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Howard Ain, Troubleshooter: Pulling the Plug on High Energy Bills

Updated: Thursday, May 8 2014, 08:13 PM EDT
CINCINNATI (WKRC) -- Your electric bill is about  to jump and you could be paying much more than you should.
   
But there is a simple step your community can do to help cut energy costs.  The rate you play for electricity in Ohio is subject to something called the "Electric Capacity Charge" and it's heading up.  The reason for that has to do with how your electricity is generated.  Instead of using coal to generate electricity  like Duke, many other companies burn  natural gas because it is cheaper.
                      
But that natural gas is about to get more expensive because the bad winter we just had drained supplies.

Steve Brash of Duke Energy retail said, "Most of the electricity now that's in this region that we operate in comes from natural gas generation.  The natural gas prices are the highest they've been in about three years."                    
                             
In addition, new environmental laws are forcing many coal fired plants, like Duke's Beckford facility, to shut down.  That leaves our region with fewer facilities producing electricity.  As a result, regional regulators have allowed many utilities to increase a portion of your electric bill called the electric capacity charge.

Brash continues, "For our area it has gone from 27 dollars to 126 dollars. So it's about a 300 percent increase."   
 
So, the average electric bill will go up about 10 dollars a month or more.  But there is something you can do to reduce your electric bill.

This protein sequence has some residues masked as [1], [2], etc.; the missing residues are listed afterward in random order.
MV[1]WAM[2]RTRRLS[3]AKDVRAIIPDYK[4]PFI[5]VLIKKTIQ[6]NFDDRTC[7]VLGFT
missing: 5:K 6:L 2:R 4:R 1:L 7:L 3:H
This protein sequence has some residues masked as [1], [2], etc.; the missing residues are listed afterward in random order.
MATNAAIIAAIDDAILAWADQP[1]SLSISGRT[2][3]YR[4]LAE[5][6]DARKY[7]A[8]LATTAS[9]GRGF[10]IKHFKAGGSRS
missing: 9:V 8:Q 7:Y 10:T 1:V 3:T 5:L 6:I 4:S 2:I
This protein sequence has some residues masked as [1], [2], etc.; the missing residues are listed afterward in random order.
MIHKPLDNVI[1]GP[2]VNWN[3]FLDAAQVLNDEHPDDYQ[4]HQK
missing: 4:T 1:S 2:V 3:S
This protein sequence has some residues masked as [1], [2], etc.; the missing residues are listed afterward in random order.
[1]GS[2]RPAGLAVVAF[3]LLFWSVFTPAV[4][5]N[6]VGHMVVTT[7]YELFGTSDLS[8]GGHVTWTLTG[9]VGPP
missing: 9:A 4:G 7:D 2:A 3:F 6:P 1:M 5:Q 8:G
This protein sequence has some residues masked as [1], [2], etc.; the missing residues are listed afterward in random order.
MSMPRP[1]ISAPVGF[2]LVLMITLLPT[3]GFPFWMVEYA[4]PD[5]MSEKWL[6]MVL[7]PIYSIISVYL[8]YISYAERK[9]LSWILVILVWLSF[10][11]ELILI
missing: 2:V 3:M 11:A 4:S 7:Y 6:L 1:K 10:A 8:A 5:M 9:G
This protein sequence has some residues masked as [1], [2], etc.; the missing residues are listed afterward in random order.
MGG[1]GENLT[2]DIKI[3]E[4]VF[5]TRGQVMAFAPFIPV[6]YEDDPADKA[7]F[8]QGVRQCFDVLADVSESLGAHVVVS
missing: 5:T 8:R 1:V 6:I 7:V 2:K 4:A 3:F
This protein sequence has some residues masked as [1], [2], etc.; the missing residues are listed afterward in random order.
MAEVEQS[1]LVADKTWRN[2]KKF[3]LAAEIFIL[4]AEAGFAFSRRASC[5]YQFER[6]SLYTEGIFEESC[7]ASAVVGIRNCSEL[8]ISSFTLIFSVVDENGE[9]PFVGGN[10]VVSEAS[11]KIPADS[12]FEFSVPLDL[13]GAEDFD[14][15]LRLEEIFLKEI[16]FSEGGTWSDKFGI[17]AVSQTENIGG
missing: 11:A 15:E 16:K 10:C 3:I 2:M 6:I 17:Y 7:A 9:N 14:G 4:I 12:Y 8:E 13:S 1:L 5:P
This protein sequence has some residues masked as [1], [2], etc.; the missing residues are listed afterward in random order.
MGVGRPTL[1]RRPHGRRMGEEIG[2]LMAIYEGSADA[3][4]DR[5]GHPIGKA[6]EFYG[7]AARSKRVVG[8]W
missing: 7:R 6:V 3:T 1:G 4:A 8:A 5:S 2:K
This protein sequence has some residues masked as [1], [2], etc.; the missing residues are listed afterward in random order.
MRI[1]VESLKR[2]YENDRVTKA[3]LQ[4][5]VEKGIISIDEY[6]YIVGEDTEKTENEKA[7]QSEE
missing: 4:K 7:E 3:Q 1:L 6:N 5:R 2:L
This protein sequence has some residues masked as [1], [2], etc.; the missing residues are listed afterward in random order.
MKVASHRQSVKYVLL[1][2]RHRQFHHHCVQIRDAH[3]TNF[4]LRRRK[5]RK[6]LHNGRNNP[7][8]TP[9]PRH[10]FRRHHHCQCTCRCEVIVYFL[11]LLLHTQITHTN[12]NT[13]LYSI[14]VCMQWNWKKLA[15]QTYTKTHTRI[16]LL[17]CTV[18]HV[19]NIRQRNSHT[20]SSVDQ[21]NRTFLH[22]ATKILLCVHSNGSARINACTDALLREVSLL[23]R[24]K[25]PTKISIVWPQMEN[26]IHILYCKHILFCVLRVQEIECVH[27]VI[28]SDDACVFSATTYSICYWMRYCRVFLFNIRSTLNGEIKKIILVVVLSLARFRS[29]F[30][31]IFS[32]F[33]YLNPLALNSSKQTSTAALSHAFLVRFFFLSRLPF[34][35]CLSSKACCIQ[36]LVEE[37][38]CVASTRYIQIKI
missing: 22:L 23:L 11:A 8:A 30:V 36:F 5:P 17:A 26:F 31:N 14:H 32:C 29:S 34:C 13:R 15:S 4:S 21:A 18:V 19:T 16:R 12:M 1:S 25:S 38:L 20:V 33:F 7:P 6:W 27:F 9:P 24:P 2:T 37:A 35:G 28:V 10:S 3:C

Tony Rosiello, a Green Township Trustee, said, "Last year alone we were able to save our residents 1.6 million dollars over the entire process of aggregation.  Electric aggregation, it's been over 13 million dollars." 
         
Green Township is one of  20 communities around the area getting cheaper electricity rates for its residents through what's called "Government Aggregation."  Some community leaders say residents can switch to other providers on their own.  But as you might expect, rates offered to individuals are significantly higher than those offered to thousands of people in a community.

Brash said, "The more that elected officials hear from their constituents that they are seeing people in neighboring communities who are aggregated with lower rates, that gives them a little more incentive to start the process."                    

Rosiello tells Local 12, "If they're not doing it I think they ought to be able to explain to the residents why they're not doing it.  I think they need to be accountable."          
       
So, check with your community leaders to see if they're getting you the best rate you can get on both electricity and gas through aggregation.  If they are, make sure you're signed up for those savings.  If they're not ask them why not?  Because we all want to save money.
           
Some communities will get a break soon.  Voters in Reading and Sycamore Township approved electric aggregation in Tuesday's election.  Delhi Township approved aggregation for both electricity and natural gas.



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